With that in mind Djibouti shares quite a lot with its brothers and sisters to the south. But I was still stuck at the border trying to get in. There are times in life, when it doesn't matter how right you are. And I was very right at the border, but still couldn't cross. The Djibouti embassy in Ethiopia had told me that I could get my visa on arrival from Somaliland. This was emphasized when I was told the reason for it being that Djibouti doesn't have a diplomatic mission in Somaliland. That's however not quite true, but it's true that their office in Hargeisa doesn't issue visas. While being stuck at the border the Danish consulate in Djibouti confirmed that "I should be able to cross". I was also in touch with the Red Cross in Ethiopia, and the Red Crescent in Somaliland who tried contacting the Red Crescent in Djibouti. But this appeared fruitless. It was "Maersk to the rescue" once again. Steve who is the regional manager had long ago instructed his country managers to assist me and Mohammed in Djibouti was happy to do so. Mohammed originates from Tunisia and has a lot of work experience behind him. He knows the value of being well connected and that came in handy for me. And for Australian Luke as well since we were still together. Mohammed unfortunately had to tell us that the Djibouti-weekend had recently been expanded to cover both Friday and Saturday and no longer just Friday. And being that we had arrived at the border on a Thursday, and that any indications pointing towards that they weren't going to let us across only appeared in the late afternoon, we had to wait a few days where we were.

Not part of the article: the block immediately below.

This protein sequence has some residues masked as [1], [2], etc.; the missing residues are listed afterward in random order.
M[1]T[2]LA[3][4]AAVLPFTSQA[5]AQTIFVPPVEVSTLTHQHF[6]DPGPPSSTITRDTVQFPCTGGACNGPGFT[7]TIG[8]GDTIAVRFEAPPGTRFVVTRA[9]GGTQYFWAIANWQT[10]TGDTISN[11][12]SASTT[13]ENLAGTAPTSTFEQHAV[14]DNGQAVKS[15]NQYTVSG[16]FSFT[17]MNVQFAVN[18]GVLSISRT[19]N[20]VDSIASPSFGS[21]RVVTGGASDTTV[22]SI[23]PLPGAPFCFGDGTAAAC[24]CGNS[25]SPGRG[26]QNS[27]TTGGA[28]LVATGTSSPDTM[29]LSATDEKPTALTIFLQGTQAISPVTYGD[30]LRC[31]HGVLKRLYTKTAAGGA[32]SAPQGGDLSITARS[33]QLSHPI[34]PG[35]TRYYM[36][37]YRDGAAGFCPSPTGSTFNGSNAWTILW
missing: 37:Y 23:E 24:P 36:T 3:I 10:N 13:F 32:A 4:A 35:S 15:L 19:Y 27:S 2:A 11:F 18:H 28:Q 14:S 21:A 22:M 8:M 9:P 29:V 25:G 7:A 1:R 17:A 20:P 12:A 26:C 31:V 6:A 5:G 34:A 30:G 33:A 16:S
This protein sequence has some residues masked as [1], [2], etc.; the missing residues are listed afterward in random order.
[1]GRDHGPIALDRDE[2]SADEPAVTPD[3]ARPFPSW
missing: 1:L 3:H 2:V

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The exchange of money is always complicated, when you don't know how long you'll be in a country.
I think that's where I left you last week. Luke and I were at the border and had already explained everything to Yaya, who was the coordinator for the military and immigration on the Somali side. Luke and I had found a room and Dida had come and gone. Now we were waiting. My phone rang and it was Mohammed who introduced me to a high ranking official at the Djibouti government. A very high ranking member! He was interested in hearing my story and I was happy to explain it all to him. But we still had to wait. As the next few days passed Luke and I would go out and explore the coastline looking for a nice beach.
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While Somalia as a country has spectacular beaches they weren't to be found near the border.
But the immediate beach was anything but nice with lots of waste and a great buffer of mud between the sand and the ocean. I figure we also managed to cover nearly every dinning opportunity in our humble border village. Spaghetti and "something" was a bestseller most places.
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The amount of flies during the daylight hours was menacing!! You could barely stay sane long enough to finish a meal! Often we would eat our meals with our fingers (right hand) and wave flies away with our free left hand. But it was a battle which was hard to win. We would order a "Somali tea" with most meals, which is a sweet tea with milk. An empty cup would typically be complete covered in flies within seconds.